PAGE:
Lake Washington borders the eastern side of Seattle. The lake is Washington's second largest natural lake, covering 21,500 acres and reaching a maximum depth of 214 feet. Lake Washington drains westward through Lake Union and the Ship Canal to Shilshole Bay in Puget Sound via the Ballard Locks.
Lake Washington is an important natural resource for navigation, recreation, and fish and wildlife habitat. The lake shoreline serves as an important rearing area for threatened juvenile Chinook salmon, as well as supporting many other aquatic and wildlife species.
Lake Washington is fed by high quality water from the Cedar River, however, there are concerns about pollutants such as fertilizers, pesticides, petroleum products, and bacteria reaching the lake. High fecal coliform bacteria levels can cause swimming beach closures to protect public health. The lake is bordered by extensive bank armoring, docks and piers, and little native shrubs and trees, which lead to relatively poor habitat for fish and wildlife.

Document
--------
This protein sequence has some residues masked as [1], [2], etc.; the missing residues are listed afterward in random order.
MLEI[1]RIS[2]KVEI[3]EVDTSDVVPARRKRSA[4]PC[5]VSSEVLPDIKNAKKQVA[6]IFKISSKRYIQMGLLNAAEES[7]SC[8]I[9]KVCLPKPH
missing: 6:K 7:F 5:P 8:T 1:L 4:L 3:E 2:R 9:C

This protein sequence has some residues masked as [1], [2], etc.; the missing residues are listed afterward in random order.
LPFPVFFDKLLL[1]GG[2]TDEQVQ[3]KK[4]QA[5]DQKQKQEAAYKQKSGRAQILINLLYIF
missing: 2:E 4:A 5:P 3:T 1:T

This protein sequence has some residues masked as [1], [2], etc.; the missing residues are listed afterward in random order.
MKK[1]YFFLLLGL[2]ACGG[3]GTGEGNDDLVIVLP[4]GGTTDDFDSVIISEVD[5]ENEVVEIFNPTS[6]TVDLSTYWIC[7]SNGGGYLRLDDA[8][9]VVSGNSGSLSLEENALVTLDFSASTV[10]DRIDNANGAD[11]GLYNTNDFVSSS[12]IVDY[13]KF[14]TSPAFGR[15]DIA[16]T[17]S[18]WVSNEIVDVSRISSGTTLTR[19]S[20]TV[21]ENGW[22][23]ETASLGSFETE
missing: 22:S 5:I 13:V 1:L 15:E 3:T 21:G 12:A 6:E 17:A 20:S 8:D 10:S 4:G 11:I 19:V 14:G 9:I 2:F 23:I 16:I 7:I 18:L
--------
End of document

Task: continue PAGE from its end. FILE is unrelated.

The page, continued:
Areas of Seattle that drain to Lake Washington are divided into the North, Central and South Lake Washington sub-watersheds.